Reasonable doubt is the assertion in a legal context that, given the circumstantial and solid evidence in a case, the only logical explanation for a process is the explanation provided by the prosecution. It forces the jury to look at the circumstantial evidence and ascertain its credibility. The very concept of reasonable doubt involves subjectivity since the juror is forced to look at the evidence provided in all its forms and use personal heuristics to determine whether the evidence is admissible for a prosecution. Theoretically, this is an extremely low threshold for the prosecution to meet in order to successfully to convict someone. By failing to prove the racial intent of Zimmerman, the prosecution was ultimately not able to justify a case of murder. The charge of voluntary manslaughter itself is hard to navigate in states like Florida where the “Stand Your Ground” clause in defense law is present; after all, the juror is forced to evaluate whether there is a difference between homicides by intent to harm others and homicides with intent to defend one’s self.
The slight variations between the laws in “Stand Your Ground” and voluntary manslaughter contexts leading to the ultimate acquittal are not examples of institutional racism; instead, they examples that policy at the state and federal levels need to be reevaluated in terms of how charges are different and similar.
Race should have been a non-issue in this case. The American constitution itself states explicitly that a man is innocent until proven guilty; the basic crux of this argument in the constitution is that a man should be given the benefit of the doubt in the American legal system. The assertion that the legal system has failed due to the acquittal of George Zimmerman couldn’t be further from the truth; in fact, it worked exactly how it was supposed to. An all-female jury acquitting a man of murder despite the media hype and sensationalism centered on the racial aspects of the case proves that yes, the system works. The burden of doubt was not provided by the prosecution. This case was handled objectively because sufficient evidence was not provided to prove that George Zimmerman did, in fact, have intent to kill or racially profile Trayvon Martin, he was acquitted. That is how the system is supposed to work. Set aside your personal objections over the validity of the “Stand Your Ground” clause and you have a system that is intended to work exactly as it is supposed to.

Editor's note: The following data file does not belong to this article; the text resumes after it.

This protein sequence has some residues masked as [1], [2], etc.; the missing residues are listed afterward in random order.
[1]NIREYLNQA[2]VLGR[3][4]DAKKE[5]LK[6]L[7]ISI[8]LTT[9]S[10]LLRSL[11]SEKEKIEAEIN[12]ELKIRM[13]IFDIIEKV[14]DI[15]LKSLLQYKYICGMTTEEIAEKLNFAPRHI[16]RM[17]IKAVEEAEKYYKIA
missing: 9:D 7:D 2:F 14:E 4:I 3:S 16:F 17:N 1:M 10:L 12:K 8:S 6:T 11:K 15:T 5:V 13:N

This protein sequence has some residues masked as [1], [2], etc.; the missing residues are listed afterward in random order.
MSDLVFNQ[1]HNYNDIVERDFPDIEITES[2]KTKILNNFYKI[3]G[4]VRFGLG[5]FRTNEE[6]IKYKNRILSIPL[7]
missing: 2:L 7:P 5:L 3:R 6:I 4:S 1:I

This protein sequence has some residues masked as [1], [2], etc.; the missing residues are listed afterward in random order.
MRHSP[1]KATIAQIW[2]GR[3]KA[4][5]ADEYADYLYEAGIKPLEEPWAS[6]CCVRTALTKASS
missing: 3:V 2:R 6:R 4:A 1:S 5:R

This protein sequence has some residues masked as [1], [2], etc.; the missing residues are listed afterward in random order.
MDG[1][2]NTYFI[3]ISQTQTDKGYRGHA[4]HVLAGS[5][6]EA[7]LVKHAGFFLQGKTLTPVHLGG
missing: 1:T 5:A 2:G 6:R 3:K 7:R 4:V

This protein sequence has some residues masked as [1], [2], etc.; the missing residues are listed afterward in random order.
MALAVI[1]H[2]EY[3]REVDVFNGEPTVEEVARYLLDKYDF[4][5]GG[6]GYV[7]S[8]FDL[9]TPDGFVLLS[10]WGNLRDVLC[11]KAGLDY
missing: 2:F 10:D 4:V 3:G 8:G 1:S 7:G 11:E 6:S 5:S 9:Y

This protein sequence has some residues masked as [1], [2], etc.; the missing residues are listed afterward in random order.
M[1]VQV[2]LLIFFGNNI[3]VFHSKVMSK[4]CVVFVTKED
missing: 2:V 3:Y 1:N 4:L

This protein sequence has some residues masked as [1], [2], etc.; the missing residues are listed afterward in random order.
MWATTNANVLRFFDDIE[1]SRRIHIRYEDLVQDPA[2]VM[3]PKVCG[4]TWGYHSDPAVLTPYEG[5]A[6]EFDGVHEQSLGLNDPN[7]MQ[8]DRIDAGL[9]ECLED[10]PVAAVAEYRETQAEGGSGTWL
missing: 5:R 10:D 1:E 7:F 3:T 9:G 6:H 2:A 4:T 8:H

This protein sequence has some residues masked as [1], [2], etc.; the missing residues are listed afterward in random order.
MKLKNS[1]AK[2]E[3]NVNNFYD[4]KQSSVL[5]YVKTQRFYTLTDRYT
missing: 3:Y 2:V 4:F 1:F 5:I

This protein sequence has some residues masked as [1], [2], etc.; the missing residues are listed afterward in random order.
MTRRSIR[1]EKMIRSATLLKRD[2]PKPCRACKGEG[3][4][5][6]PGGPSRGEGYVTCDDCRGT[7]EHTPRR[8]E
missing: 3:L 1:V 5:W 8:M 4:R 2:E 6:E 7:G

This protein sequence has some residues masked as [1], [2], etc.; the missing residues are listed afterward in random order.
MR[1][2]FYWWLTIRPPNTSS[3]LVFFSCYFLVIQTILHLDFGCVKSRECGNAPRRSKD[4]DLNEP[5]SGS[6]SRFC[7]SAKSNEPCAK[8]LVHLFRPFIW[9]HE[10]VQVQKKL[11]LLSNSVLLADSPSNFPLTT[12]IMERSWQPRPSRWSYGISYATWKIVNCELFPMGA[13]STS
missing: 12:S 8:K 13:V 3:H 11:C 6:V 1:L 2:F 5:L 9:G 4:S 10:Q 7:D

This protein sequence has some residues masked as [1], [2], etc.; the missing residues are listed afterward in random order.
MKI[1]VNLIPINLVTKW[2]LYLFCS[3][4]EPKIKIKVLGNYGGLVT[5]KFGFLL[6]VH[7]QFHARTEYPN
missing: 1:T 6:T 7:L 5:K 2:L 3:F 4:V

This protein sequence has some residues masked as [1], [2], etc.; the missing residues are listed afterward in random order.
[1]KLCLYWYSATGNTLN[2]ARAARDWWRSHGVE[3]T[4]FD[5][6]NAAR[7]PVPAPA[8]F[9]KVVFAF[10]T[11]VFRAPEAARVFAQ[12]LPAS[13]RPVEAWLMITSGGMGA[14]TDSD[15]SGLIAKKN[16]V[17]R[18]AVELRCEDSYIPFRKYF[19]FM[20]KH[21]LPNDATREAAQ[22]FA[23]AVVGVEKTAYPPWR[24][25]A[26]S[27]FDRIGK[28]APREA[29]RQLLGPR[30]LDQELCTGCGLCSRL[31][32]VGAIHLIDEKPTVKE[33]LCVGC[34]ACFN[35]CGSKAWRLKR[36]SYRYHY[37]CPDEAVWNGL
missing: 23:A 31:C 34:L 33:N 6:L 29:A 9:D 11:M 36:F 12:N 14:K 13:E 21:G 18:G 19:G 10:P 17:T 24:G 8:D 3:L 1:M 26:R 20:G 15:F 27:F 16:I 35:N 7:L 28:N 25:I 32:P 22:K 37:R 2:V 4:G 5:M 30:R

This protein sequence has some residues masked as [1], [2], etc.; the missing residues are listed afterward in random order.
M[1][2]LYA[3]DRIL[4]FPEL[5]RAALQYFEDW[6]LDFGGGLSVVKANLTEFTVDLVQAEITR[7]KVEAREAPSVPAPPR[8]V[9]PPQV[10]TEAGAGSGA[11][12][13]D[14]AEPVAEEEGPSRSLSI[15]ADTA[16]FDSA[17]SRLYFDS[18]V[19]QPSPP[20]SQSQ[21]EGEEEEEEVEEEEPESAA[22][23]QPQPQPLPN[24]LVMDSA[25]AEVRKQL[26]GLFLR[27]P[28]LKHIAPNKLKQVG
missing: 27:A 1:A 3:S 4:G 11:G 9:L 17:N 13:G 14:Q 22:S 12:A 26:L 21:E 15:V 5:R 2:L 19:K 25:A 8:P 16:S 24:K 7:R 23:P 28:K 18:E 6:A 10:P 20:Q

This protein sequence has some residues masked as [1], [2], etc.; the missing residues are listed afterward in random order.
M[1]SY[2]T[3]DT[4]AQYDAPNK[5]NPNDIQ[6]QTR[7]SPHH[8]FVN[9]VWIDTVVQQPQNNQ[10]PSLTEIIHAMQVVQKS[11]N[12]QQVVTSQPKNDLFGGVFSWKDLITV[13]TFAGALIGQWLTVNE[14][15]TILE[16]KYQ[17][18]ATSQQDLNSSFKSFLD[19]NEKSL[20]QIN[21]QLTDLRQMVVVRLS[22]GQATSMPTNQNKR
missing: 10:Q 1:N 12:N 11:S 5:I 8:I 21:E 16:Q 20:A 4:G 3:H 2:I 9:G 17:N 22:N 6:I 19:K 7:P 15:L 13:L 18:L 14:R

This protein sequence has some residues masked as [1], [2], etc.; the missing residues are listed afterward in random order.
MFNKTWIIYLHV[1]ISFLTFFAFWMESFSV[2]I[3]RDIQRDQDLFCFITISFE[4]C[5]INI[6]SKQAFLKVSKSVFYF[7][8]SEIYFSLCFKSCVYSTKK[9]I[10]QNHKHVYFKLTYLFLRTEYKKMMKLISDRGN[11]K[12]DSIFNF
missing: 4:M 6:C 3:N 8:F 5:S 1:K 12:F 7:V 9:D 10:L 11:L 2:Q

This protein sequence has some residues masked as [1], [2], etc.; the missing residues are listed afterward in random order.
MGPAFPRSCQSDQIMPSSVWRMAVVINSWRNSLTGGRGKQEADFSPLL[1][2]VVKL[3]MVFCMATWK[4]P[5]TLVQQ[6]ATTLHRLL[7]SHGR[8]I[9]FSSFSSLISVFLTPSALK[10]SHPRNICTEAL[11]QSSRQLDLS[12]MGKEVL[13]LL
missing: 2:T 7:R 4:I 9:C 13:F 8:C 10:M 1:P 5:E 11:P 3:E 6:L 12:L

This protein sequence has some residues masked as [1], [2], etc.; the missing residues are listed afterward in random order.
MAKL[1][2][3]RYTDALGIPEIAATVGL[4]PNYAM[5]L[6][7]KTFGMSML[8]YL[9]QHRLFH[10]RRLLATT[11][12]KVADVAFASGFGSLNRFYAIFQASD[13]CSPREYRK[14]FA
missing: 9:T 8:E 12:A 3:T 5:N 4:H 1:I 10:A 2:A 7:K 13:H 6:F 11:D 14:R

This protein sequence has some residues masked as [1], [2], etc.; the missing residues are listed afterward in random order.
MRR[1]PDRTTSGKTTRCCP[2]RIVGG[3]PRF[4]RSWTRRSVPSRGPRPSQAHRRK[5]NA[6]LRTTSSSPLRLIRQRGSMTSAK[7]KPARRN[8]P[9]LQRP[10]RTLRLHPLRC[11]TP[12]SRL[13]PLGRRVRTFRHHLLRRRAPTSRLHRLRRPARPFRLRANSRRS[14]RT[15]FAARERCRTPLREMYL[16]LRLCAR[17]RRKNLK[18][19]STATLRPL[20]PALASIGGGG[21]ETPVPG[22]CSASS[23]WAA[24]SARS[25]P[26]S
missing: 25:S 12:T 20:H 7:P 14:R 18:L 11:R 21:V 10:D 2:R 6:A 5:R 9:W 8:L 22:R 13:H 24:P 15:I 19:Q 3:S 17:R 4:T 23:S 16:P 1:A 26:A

This isn’t to say that racism does not exist in our society or even that it is not present within the legal system. Gibor Basri, professor of astrophysics and Vice Chancellor for Equity and Inclusion at the University of California, Berkeley, related his personal encounter with racism in Florida on the Berkeley Blog subsequent to the Zimmerman ruling. In his blog, he recounted the story of a time when he was pulled over by local residents by Delray Beach and asked to leave the community even though he was simply sitting in his car talking to his wife. Soon the police were called.
In his blog, Basri struggled with the implications of that situation. It was a few months after the Trayvon Martin shooting, and naturally the concepts of societal and institutional racism sprung to his mind. “Now I’m supposed to swallow the proposition that if they had opened my car door in a threatening manner, and I knocked one of them to the pavement, that they should be free to shoot me dead without legal sanction,” he considers in his blog. “In retrospect the possibility of conflict was real enough.”
Basri is completely right. The conflict was real enough. A re-evaluation, at least, of the “Stand Your Ground” clause and its implications on legal conclusions is necessary. The gross disparity between the interpretations of the “Stand Your Ground” clause in the cases of Marissa Alexander and George Zimmerman should stand as grounds enough to reconsider the law. The legal system did not fail; the interpretation of policy did. The sooner we come to accept this reality as a nation, the sooner we can move beyond the racial implications of the “Stand Your Ground” law and move progressively towards positive change in the American legal system.
This post was written by Sridutt Nimmagadda